The Anglo-Saxon theme is set to continue in the Champions Cup in three weeks when Exeter will face off against Parisian powerhouse Racing 92.
There will be a sense of déjà vu for both sides. If you were to summarise their respective semi-final opponents, both teams will feel like they’re saying a lot of the same things in their preview for the final showdown.
Both Toulouse and Racing 92 are powerful yet unpredictable in how they play the game. Exeter took some time to get to grips with the Toulouse style but will now be more equipped to handle Racing, who can also strike in the blink of an eye - although they are somewhat more structured than Toulouse.
Exeter and Saracens approach the game similarly in terms of attacking style. Saracens are more abrasive and confrontational in their forward pack and they controlled the game for long periods against Racing, particularly in the third quarter, where Exeter did most of the damage against Toulouse as well.
Exeter started pretty poorly against Toulouse and couldn’t get a handle on their own set-piece. The home side had a crooked throw and a knock on in two of their first three set-pieces.
The third one was a poor delivery from the lineout, which gave the team scrappy ball to play with and a poor platform to launch their attack.
Out of three possessions for Toulouse, Exeter gave away a kickable penalty and a free kick at the scrum, which gave the visitors easy outs and, eventually, a 6-0 lead in a semi-final.
Toulouse were in a dangerous run of form at this stage but to Exeter’s credit they started to turn things around. Surviving another attacking onslaught around the 18-minute mark was crucial to this and they managed to get their hands on the ball. Delivering at their own set piece was vital here.
Racing exchanged penalties with the dominant Saracens scrum that we saw demolish Leinster. Both sides earned penalties and Racing were able to compete at scrum time where Saracens like to launch their attack.
Between this scrum parity, with a huge scrummaging pack and Donnacha Ryan’s lineout ability, Exeter will need to improve their set piece massively if they are to go on to taste the European victory that so many think they deserve.
Their set-piece frailty made them look like a team that was just surviving in the first half against the French flair of Toulouse. That flair will be evident when they face Racing 92 as well, except it will be guided by a Scotsman with an Irish man at full-back egging him on.
Racing didn’t exactly find their flow for large periods of the game against Saracens. They started well and were in control of the game but, in typical championship style, Saracens turned the screw a bit after half time to pull away in what was a predictably tight affair at La Défense Arena.
It took a trademark Finn Russell chip ahead, gathered by the monumental Virimi Vakatawa to steal the game late on for Racing.
If Exeter are going to control the unpredictable attacking prowess of Russell and co they will need to hold on to the ball for longer periods than they did at times in their semi-final last weekend.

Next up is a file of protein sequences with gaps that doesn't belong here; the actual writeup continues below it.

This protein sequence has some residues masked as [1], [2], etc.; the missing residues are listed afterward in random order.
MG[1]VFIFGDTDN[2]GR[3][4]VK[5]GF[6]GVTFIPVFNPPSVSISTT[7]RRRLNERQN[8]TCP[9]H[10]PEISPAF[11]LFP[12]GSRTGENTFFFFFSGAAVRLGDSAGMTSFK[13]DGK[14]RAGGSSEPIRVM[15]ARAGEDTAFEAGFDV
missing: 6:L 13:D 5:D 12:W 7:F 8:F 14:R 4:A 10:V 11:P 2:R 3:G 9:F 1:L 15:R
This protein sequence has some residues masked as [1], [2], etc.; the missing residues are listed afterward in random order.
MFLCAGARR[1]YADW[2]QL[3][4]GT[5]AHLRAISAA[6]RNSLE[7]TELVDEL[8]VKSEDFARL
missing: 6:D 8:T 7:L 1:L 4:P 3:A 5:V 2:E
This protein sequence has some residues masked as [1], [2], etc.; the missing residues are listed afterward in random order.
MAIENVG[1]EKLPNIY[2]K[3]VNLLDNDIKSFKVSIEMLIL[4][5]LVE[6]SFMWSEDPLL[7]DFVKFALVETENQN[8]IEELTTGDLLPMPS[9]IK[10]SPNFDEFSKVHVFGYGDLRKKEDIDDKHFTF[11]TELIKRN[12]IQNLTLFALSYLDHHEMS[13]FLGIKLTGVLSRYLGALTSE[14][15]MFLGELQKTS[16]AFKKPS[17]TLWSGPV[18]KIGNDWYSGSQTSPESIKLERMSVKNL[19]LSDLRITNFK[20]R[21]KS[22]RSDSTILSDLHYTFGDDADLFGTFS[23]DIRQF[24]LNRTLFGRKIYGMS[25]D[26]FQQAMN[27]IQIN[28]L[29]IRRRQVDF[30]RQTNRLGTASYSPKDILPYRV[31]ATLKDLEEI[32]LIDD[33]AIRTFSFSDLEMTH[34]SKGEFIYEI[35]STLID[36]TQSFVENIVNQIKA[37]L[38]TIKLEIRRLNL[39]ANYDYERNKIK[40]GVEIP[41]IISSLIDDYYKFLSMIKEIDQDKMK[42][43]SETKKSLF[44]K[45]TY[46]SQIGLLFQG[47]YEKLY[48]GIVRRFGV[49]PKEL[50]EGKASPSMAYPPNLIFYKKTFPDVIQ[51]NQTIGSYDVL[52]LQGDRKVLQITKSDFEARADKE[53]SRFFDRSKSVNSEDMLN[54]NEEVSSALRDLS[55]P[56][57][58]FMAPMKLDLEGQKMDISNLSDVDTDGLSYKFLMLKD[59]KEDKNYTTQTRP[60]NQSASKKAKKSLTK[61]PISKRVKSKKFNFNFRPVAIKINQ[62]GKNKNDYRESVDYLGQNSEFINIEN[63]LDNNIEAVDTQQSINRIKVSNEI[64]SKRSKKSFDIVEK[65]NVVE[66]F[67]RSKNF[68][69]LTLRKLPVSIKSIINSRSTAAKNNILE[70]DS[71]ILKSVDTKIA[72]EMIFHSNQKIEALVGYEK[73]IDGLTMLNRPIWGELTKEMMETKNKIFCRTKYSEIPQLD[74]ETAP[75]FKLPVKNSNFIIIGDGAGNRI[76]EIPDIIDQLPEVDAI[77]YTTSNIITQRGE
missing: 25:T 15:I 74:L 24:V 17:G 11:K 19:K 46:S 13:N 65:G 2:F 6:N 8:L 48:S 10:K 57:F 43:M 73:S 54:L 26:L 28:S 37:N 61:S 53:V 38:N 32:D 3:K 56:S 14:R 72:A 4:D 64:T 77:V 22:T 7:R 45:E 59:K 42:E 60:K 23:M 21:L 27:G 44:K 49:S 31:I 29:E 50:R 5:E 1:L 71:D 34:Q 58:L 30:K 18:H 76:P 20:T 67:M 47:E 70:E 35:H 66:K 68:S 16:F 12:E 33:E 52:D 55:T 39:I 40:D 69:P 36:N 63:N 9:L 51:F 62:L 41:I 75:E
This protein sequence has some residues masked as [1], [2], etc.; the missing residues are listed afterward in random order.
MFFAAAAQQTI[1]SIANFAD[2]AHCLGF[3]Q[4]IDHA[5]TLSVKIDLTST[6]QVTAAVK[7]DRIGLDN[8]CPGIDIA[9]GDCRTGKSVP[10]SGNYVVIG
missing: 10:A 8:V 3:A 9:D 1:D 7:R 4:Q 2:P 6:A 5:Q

However, once they do secure possession Exeter are more capable than anyone of challenging teams at the tackle line and forcing defenders into all sorts of uncertainty with their decision making.
Exeter are known for their accurate lines of running and their detailed set piece strikes. Funnily enough it’s another Scottish international that provides the pace and excitement that will cause Racing a lot of bother too.
Stuart Hogg broke down the Toulouse defence in the second half, which earned them the territory to stay out of reach of Toulouse.
It took until the second half for Exeter to be really comfortable facing the Toulouse line speed. When Rob Baxter’s team are going well they play right at the gain line, with live decisions on front and back-door options that are run with an accuracy and timing that would cause the best teams problems.
Once they got to grips with the Toulouse defensive tactics, Exeter played their way more and more into the game. That’s vital for them going forward because Racing play with a similar line speed but possibly more line integrity, so they will be harder to break down.
Racing also played right to the end and snatched victory with a try at around the 75-minute mark. Exeter will have experienced this, with Toulouse having scored at a very similar time last weekend. The French can strike at any time of the game.
They fired another shot before this but Exeter managed to scramble and turn the ball over before Toulouse could make it count on the scoreboard. That too shows that Exeter are willing to go toe to toe until the final seconds.
Exeter soaked up the first quarter of the game being dragged from side to side by Toulouse and still managed to kick on in the third and fourth quarters of the game. This bodes well for them going into the final.
From a Racing point of view, they will feel more ready for Exeter having played against Saracens' attack and offloading game, which we saw snippets of. They were a real match for the power of the Saracens pack, which levelled the playing field compared to Saracens' previous challengers, but they still struggled at times with the lines of running that Saracens have become known for.
Exeter are just as good as Saracens in this area, if not better. They’ll need to be much better and from early in the game.
My fear for Exeter is that they haven’t yet been to this stage of the competition. History has shown that some teams, including Munster and Saracens, have lost a final before they managed to get their hands on silverware.
Exeter might take the Leinster and Toulon route of winning their first final but Racing have been defeated twice in the Champions Cup final. 2020 could be their year.